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Browsing named entities in a specific section of Rebellion Record: a Diary of American Events: Documents and Narratives, Volume 6. (ed. Frank Moore). Search the whole document.

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Greenwich (Virginia, United States) (search for this): chapter 213
Doc. 203.-the fight near Greenwich, Va. Fairfax Court-House, May 31, 1863. Yesterday morning, between seven and eight o'clock, a portion of the brigade of Acting General De Forest, stationed at Kettle Run, were startled by the report of artillery firing somewhere in close proximity. The train from Alexandria, consisting of ten cars loaded with forage, had passed about half an hour prior, and the idea was immediately suggested that the rebels were firing on the train, which was a correct impression, the whole train being entirely destroyed. Colonel Mann ordered detachments of the First Vermont and Fifth New-York cavalry to proceed in the direction of the firing, each taking a separate route. The force combined numbered in the neighborhood of one hundred and sixty men. The detachment of the Fifth New-York, after proceeding two miles, and on approaching a hill, were fired upon by the enemy's artillery. One shell exploded in the solid column, but fortunately doing no furth
Warrenton (Virginia, United States) (search for this): chapter 213
red upon by the enemy's artillery. One shell exploded in the solid column, but fortunately doing no further damage than killing the horse of Lieutenant Boutelle. The order was then given to fall into line and charge; but owing to the nature of the situation it was impossible to execute the manoeuvre, and they accordingly retired to a piece of woods, where line was formed. The enemy now showed by their movements that they had no disposition to fight, making a retrograde movement toward Warrenton, and while rapidly retiring fired a shot or so, without, however, inflicting any injury. After a close and eager pursuit, the Fifth New-York came up with the enemy's rear-guard and immediately commenced skirm shing, keeping up quite a brisk firing with their pistols. At this juncture the First Vermont, under command of Lieutenant-Colonel Preston, came up and joined the Fifth, and immediately the whole body charged through the woods, the rebels being in rapid flight, and were pursued abou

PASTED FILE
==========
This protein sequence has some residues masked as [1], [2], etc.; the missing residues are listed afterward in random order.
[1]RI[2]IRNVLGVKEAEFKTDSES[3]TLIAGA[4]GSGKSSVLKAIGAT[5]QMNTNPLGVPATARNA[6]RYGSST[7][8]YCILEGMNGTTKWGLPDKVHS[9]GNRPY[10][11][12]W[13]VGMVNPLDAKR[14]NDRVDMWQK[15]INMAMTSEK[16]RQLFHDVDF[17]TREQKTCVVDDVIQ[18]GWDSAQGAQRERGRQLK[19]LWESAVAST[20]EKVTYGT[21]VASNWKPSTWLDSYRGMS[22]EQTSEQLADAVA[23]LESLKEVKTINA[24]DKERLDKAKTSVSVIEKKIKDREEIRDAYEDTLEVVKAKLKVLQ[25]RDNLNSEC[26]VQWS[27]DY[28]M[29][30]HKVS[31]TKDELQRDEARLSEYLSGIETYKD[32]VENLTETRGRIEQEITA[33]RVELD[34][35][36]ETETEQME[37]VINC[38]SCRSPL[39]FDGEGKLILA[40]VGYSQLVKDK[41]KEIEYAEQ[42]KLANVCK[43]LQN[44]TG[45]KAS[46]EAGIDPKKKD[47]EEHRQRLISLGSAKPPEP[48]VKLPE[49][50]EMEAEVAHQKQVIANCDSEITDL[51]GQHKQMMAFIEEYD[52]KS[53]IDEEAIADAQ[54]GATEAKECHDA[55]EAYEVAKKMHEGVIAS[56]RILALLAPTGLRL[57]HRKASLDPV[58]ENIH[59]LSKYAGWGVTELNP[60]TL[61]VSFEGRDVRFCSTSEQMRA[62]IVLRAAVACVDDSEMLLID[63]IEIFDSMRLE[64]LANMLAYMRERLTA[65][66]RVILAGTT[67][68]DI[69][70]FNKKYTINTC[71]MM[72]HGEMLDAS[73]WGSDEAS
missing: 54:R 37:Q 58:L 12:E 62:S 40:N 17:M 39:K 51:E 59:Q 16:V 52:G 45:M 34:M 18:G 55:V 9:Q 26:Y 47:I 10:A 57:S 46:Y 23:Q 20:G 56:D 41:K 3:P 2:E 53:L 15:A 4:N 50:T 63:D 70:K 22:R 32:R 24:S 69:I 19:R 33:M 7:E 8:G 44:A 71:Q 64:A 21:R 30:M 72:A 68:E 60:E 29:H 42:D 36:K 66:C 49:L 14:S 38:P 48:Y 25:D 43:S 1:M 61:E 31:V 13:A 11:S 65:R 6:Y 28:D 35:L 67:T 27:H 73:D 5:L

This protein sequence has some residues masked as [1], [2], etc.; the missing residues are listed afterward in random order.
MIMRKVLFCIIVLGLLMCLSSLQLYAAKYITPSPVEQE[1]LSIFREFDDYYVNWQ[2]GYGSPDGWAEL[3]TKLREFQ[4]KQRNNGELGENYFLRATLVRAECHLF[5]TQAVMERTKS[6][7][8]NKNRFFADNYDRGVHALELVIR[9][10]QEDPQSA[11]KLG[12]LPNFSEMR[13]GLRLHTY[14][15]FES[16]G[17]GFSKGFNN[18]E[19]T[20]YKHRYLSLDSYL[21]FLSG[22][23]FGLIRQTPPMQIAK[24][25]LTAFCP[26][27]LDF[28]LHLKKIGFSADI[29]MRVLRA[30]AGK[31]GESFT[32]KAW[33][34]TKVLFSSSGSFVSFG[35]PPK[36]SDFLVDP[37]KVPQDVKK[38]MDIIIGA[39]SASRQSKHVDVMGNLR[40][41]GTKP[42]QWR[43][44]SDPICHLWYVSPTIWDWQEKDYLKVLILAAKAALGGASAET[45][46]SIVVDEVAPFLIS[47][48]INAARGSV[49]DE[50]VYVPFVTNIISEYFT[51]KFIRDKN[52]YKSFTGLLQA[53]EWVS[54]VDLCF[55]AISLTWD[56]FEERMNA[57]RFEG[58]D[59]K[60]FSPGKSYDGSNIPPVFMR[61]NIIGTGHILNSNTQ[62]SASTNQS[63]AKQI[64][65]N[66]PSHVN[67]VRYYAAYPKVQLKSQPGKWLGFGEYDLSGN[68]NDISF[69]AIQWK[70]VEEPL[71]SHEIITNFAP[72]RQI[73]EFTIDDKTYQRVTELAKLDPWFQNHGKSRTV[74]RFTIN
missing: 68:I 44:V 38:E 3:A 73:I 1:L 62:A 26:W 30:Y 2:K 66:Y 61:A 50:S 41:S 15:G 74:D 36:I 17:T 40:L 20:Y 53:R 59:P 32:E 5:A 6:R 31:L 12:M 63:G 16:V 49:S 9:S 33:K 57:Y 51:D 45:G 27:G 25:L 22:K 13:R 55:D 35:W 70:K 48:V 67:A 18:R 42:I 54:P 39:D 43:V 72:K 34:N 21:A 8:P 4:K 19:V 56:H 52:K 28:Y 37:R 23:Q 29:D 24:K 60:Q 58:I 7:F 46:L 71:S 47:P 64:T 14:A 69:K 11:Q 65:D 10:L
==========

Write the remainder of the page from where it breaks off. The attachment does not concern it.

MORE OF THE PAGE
Kettle Run, Va. (Virginia, United States) (search for this): chapter 213
Doc. 203.-the fight near Greenwich, Va. Fairfax Court-House, May 31, 1863. Yesterday morning, between seven and eight o'clock, a portion of the brigade of Acting General De Forest, stationed at Kettle Run, were startled by the report of artillery firing somewhere in close proximity. The train from Alexandria, consisting of ten cars loaded with forage, had passed about half an hour prior, and the idea was immediately suggested that the rebels were firing on the train, which was a correct impression, the whole train being entirely destroyed. Colonel Mann ordered detachments of the First Vermont and Fifth New-York cavalry to proceed in the direction of the firing, each taking a separate route. The force combined numbered in the neighborhood of one hundred and sixty men. The detachment of the Fifth New-York, after proceeding two miles, and on approaching a hill, were fired upon by the enemy's artillery. One shell exploded in the solid column, but fortunately doing no furth
Lieutant Dimick (search for this): chapter 213
of the Fifth New-York, asked for volunteers to follow him in an effort to take the guns. About thirty men promptly responded, and, placing himself at their head, he charged furiously, and was met when a short distance from the guns with a murderous discharge of grape and canister, which mowed down a great number of the men. Lieutenant Barker himself was wounded in two places by grape-shot, but still went onward until he crossed sabres with the enemy over their guns. In the mean time, Lieutant Dimick, of the Fifth New-York, was despatched to order up the Vermont troops, and the whole command again charged, Lieutenant Hazleton, of the First Vermont, leading the charge, and captured one of the enemy's guns. The enemy were still going as rapidly as their horses would bear them. A desultory fire was kept up with small arms, inflicting some damage on the enemy; but they succeeded in carrying off their wounded in major part. By this time our horses gave evident symptoms of exhaustion
, May 31, 1863. Yesterday morning, between seven and eight o'clock, a portion of the brigade of Acting General De Forest, stationed at Kettle Run, were startled by the report of artillery firing somewhere in close proximity. The train from Alexandria, consisting of ten cars loaded with forage, had passed about half an hour prior, and the idea was immediately suggested that the rebels were firing on the train, which was a correct impression, the whole train being entirely destroyed. Colonel Mann ordered detachments of the First Vermont and Fifth New-York cavalry to proceed in the direction of the firing, each taking a separate route. The force combined numbered in the neighborhood of one hundred and sixty men. The detachment of the Fifth New-York, after proceeding two miles, and on approaching a hill, were fired upon by the enemy's artillery. One shell exploded in the solid column, but fortunately doing no further damage than killing the horse of Lieutenant Boutelle. The order